Born to Be

I am Not Afraid; I Was Born to do This -Jeanne D’arc 

Joan of Arc

is the greatest story I have ever been told.

I remember being fourteen

-with scabby knees and wide eyes-

reading tales

of this woman warrior.

 

Joan rose above her station

to fit the pieces of her war-torn nation back together,

the same way you would solve a jigsaw puzzle, blind.

She trusted nothing more than the voices ringing in her ears

and the puzzle beneath her fingertips.

Her trial by fire consumed her

until all that remained from the heat

was the spark of defiance she left to her people.

 

That same spark caught within me;

to this day I want to be Joan of Arc.

I want to be strong and brave,

but, more importantly,

I want to know what I stand for.

 

Now this is more complicated than it seems,

because while everyone has hopes and dreams,

not everyone has something they would face the flames for.

Not everyone has their soul carved into their backbone,

bracing their chin up to meet the gaze of all who hunt them.

But Joan did.

 

At fourteen I knew this to be true,

and in silent moments, in quiet pockets of time

I would talk to her.

 

“Dear Joan, grant me courage.”

“Dear Joan, make me brave.”

“Dear Joan, I want to be untouchable.”

 

I had no real reason to want this other than to have it,

and at fourteen all I knew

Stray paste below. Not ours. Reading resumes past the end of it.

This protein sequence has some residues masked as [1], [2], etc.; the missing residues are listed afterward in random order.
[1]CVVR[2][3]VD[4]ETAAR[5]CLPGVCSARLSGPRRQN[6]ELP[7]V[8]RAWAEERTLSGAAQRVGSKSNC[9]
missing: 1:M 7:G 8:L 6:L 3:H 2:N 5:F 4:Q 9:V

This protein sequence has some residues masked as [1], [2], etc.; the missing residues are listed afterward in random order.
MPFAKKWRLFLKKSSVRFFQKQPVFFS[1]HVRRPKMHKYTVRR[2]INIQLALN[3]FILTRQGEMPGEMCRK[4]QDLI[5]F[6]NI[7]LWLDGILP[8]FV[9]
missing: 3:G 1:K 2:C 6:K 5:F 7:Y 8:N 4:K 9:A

was I wanted my soul carved into my spine.

In life, she had called out to her saints,

and in death, I swore she became mine.

 


When she was seventeen,

Joan of Arc broke through the siege on the city of Orleans

like rolling thunder from the mountains.

Her angels sang her into history

as she turned the tide of a war that had left her people gutted.

Though she heard whispers of the end in her ear,

all she could see before her was her duty

 to God and her people.

 

Yet,

when I was seventeen,

I tore through my last child years like wildfire.

Unlike Joan, I did not heed the warning of the end.

Instead, all I saw was duty to myself and my ambitions,

a voice goading me on for  more.

 


At the age of eighteen,

when she tried to free the city of Paris,

Joan was captured by her enemy and eventually left to rot.

For a year they held her on trial,

until finally the fire by which she had burned so brightly

came to lick her bones.

 

Dear Joan,

I am no longer a child, but I still look to you.

I know in your last moments

you called for our Saviour,

and as I stand here petrified,

I see you as a lifeline.

I see you as I see the sun.

They handed you a verdict, slandered you heretic,

as though the voices in your head,

the truest truths you have ever known,

could somehow be false.

They demanded that you renounce everything.

Sign your name to a document declaring your actions to be sinful,

even though you are nothing more than a farm girl

who cannot write her own name.

 

I see the cracks in the glass of your skin Joan.

I see you waver, and it reminds me

of how torturously human we all are,

how I am.

 


It will be three days and four nights

before you are able to breathe again.

And once you have found yourself,

that breath will only draw in smoke.

You will be nothing more

than a spark above a burning bush,

just a girl with hands clasping for deliverance.